Summary: The Edina Police Department is running after an unknown suspect responsible for a wire transfer fraud. According to the reports, the police obtained a search warrant to ask Google for names and details of the people in the town of Edina who searched for the victim’s name on Google between December and January.
A wire transfer fraud case happened in the town of Edina, Minnesota. According to a report by Tony Webster, the bank relied on a faxed copy of the victim’s passport and used it to verify the transaction of amount $28,500.
It was known to the police that the fake passport of the victim was created using a publically available photo of a person who resembled the victim in appearance. The police had found the photo while searching for victim’s name on Google. Ruling out the possibility of Bing and Yahoo, the police believes that the photo on the fake passport was obtained using Google Search.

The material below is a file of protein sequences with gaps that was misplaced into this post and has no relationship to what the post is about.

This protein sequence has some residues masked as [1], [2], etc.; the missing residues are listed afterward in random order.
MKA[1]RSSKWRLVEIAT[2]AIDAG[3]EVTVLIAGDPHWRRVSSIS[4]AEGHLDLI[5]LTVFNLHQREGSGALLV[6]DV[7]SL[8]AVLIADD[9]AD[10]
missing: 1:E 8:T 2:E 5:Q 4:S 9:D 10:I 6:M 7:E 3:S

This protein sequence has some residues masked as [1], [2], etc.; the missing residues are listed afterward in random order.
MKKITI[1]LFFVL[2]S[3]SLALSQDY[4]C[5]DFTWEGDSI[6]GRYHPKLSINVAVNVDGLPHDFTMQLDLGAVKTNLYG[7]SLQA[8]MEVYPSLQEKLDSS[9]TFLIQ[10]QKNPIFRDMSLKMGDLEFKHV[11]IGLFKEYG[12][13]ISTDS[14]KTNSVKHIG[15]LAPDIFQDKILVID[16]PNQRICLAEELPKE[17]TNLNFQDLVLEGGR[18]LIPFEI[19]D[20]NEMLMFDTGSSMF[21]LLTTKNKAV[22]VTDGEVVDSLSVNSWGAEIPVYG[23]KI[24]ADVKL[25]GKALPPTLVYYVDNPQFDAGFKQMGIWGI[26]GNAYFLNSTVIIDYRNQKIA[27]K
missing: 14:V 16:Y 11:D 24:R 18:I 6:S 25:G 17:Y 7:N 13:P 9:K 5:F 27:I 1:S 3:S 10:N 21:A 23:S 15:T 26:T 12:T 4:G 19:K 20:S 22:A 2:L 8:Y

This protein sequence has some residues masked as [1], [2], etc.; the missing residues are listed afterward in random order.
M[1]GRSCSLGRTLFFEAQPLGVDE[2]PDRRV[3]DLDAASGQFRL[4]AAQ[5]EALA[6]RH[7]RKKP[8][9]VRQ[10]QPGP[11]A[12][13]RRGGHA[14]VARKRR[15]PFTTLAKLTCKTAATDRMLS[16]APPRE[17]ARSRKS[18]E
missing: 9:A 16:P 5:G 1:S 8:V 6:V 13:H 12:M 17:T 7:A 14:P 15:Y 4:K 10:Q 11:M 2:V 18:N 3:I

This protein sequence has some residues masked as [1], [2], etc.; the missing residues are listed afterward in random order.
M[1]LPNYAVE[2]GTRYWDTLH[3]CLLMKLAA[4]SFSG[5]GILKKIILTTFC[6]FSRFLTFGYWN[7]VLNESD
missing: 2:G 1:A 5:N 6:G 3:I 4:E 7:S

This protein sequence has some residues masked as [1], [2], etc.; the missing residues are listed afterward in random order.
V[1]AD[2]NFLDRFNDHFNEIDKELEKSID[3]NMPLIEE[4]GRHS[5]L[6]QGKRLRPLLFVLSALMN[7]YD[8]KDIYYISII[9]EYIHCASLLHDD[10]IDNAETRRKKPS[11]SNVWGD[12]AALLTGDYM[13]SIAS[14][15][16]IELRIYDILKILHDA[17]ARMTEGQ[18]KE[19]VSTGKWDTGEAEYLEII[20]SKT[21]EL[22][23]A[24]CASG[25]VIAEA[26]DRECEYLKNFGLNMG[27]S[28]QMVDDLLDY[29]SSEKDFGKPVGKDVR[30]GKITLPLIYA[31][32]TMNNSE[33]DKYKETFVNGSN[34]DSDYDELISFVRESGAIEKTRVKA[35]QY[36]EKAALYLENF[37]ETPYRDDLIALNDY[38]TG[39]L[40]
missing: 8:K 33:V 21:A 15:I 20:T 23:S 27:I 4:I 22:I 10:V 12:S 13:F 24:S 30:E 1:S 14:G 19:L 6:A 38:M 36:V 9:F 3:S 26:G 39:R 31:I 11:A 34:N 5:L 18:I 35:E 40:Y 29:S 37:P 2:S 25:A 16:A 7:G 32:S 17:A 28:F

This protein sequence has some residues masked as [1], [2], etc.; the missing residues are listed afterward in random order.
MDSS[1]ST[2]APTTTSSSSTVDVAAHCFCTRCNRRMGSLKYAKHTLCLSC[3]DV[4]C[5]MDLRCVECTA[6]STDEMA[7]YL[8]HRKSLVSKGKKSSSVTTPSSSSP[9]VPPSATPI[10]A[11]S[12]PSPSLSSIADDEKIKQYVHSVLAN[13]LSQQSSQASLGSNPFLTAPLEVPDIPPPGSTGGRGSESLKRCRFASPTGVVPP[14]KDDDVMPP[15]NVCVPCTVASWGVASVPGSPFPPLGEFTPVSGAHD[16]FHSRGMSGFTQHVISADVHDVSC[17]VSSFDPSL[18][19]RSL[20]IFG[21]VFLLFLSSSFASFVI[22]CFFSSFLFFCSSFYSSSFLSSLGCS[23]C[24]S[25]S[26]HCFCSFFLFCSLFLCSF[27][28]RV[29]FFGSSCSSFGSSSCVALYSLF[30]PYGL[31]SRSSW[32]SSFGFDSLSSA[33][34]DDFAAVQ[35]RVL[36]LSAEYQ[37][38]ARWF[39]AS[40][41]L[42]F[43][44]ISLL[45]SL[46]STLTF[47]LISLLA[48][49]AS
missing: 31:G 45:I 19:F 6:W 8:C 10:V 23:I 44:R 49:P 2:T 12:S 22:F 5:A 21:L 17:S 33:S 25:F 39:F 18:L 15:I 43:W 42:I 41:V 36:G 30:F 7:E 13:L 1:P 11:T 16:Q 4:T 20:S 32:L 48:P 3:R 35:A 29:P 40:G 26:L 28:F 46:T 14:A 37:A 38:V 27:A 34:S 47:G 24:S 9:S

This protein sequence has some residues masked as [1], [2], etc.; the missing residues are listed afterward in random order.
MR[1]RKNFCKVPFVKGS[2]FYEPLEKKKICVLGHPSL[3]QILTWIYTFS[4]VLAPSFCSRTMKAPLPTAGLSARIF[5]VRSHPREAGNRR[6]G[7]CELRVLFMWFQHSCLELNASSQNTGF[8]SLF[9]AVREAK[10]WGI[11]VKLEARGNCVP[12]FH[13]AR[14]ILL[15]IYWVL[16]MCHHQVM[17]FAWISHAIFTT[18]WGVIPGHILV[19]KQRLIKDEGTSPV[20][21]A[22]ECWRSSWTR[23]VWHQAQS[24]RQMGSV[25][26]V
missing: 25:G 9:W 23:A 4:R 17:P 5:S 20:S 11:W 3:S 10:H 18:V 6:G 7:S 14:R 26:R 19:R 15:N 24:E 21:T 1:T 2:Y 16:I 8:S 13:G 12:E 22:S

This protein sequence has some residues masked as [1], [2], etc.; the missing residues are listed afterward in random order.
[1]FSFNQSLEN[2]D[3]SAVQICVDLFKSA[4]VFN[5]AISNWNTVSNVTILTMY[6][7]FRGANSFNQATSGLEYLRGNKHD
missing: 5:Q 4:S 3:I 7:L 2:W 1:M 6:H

A search warrant has been granted by a US judge which allows the police to direct Google Inc. to provide the names of anyone who searched for the suggest four variants of the victim’s name on Google between December 1, 2016, and January 7, 2017. It also seeks other details like address, birth date, social security number, email, IP address, etc.
The warrant is however limited to the “city or township of Edina, County of Hennepin, State of Minnesota” which has a population of around 50,000.
People might say things like this are a hard blow on their privacy, and it is. Google didn’t comment on the specific case but a spokesperson told The Reg that they won’t entertain any “excessively broad requests” for their users’ data. The search giant has already rejected an administrative subpoena from the court. In fact, Google has been known to make efforts against such things in the past.
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